Why are some people Cavity-prone while others are not??

Updated: Apr 13




There is a lot of awareness developing about the Gut Biome which has been so amazing for people who struggle with digestive issues and overall health. The growing availability of this information has helped so many people troubleshoot issues with their bodies and improve their quality of life. But, did you know that after the gut, the oral cavity has the next largest and most diverse microbiota and is home to over 700 different species of bacteria? I know it sounds kinda gross, but stick with us here! Our bodies are full of both “good” and “bad” bacteria. The “good” bacteria in the mouth, along with saliva, play an important role in our immune system as part of our “first line of defence”. They are also vital in preventing oral disease and decay.


So, why do some people have more “good bacteria” than others?


Some bacteria colonize early on in life, while others don’t show up until tooth eruption. An unborn baby’s oral cavity is a sterile environment, this means there is no bacteria present at all. The oral microbiome diversity changes from the time of birth and is influenced by the type of birth (vaginal or cesarian), feeding method (breast or formula), and the bacteria passed on through via kissing from family members. YES, that myth is true! Even the oral health of your mother at the time of birth has an impact. As the years progress, other factors and exposures to things like antibacterial agents in products, smoking, diet, and use of medications also affect the environment of the mouth. All of these factors put together create the balance of “good” and “bad” bacteria and the likelihood of decay and disease.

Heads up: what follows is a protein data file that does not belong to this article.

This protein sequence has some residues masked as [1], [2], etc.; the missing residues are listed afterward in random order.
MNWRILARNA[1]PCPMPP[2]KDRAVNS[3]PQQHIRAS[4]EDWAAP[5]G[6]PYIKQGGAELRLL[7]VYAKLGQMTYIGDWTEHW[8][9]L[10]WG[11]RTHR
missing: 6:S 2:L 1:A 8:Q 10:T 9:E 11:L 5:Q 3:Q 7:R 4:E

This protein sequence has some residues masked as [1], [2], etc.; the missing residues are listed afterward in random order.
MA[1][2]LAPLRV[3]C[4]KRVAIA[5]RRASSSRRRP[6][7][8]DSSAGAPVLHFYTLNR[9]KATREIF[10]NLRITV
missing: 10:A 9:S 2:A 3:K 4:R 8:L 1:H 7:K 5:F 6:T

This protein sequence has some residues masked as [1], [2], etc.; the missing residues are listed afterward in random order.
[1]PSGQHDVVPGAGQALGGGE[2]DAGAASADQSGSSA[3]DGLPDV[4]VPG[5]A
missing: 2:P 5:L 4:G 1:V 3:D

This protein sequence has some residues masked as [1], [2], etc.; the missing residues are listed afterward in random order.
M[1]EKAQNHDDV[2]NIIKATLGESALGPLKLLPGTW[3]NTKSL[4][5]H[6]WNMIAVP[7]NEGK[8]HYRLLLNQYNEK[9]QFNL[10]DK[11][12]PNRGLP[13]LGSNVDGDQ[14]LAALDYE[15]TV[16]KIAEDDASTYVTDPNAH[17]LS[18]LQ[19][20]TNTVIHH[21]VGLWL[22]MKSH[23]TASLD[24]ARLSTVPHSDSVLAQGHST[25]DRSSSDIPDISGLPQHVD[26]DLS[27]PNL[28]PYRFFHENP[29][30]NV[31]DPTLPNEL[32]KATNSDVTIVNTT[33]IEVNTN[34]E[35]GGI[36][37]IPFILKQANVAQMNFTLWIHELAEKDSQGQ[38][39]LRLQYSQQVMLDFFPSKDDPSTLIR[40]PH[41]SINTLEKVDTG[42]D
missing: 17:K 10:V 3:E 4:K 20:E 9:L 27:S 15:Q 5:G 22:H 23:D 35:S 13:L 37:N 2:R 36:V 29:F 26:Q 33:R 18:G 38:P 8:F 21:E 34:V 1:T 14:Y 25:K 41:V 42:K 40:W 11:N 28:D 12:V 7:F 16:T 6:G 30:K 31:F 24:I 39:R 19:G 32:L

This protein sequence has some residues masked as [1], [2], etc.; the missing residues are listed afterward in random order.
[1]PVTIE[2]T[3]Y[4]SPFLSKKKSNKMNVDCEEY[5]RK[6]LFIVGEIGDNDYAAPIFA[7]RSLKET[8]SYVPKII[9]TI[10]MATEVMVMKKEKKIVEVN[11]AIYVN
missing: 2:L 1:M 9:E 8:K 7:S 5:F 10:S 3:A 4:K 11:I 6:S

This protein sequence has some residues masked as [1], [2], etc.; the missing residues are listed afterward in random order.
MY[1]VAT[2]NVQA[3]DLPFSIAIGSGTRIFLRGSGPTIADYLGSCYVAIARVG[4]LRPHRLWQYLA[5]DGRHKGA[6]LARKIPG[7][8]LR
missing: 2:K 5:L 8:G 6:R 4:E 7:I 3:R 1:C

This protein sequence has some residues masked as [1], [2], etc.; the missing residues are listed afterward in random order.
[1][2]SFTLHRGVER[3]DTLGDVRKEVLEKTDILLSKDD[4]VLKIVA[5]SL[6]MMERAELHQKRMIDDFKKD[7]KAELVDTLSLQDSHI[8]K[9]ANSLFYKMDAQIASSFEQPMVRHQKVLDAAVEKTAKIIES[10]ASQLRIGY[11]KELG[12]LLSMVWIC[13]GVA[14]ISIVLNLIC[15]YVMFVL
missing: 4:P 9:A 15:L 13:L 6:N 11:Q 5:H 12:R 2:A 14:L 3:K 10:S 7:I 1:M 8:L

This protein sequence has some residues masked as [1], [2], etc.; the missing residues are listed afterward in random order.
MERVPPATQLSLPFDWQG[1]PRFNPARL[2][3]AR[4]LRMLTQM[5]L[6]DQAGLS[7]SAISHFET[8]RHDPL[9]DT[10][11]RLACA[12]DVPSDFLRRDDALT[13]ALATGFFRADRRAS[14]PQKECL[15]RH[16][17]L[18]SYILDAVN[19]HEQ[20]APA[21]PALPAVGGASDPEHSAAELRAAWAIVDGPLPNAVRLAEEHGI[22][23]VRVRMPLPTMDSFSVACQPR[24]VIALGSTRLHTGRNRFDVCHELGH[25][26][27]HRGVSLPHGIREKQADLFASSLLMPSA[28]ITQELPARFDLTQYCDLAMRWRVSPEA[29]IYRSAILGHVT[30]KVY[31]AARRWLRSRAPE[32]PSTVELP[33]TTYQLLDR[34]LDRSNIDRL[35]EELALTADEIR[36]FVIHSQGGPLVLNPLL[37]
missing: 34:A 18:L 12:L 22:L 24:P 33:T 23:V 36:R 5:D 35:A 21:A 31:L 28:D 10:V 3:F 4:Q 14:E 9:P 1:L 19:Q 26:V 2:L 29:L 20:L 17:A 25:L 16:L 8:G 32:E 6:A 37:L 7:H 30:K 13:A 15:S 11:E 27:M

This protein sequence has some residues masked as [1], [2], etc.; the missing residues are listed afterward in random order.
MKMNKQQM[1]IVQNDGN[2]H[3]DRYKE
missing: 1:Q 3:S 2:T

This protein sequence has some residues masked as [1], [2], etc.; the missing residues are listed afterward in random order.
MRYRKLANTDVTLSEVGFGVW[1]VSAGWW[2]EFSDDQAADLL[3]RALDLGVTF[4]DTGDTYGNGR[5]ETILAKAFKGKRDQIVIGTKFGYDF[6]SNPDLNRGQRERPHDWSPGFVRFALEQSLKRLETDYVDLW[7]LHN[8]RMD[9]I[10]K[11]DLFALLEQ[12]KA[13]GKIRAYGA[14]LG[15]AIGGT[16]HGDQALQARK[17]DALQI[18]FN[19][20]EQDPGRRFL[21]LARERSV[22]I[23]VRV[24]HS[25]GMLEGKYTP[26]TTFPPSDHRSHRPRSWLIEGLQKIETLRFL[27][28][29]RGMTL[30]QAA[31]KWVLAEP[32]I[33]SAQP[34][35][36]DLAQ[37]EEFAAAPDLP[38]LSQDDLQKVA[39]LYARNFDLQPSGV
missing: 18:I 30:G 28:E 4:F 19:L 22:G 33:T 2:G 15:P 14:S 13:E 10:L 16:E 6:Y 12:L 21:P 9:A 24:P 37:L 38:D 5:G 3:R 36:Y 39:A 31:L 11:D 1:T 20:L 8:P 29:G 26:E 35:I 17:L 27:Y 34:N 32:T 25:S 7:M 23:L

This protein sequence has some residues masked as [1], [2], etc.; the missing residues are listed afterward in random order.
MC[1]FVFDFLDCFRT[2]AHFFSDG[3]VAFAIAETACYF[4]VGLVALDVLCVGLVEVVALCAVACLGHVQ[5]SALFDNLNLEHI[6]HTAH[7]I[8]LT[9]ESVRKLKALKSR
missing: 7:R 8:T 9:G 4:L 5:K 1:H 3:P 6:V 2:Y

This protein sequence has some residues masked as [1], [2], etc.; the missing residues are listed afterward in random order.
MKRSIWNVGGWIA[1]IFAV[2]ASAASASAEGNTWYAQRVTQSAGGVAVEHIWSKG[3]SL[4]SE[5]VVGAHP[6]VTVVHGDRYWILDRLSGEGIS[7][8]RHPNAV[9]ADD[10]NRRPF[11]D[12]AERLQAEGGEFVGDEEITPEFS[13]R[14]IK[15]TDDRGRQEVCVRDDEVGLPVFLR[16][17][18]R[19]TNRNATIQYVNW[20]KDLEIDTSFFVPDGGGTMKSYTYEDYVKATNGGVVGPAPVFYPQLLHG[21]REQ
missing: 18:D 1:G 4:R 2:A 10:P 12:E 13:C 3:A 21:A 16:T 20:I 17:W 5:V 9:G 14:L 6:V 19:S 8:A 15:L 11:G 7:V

For this reason, whether or not you will have healthy gums and teeth does not rely solely on how well you brush and floss, that being said, good oral hygiene habits like proper home care and regular visits to the dentist are the best way to combat and prevent decay and disease!



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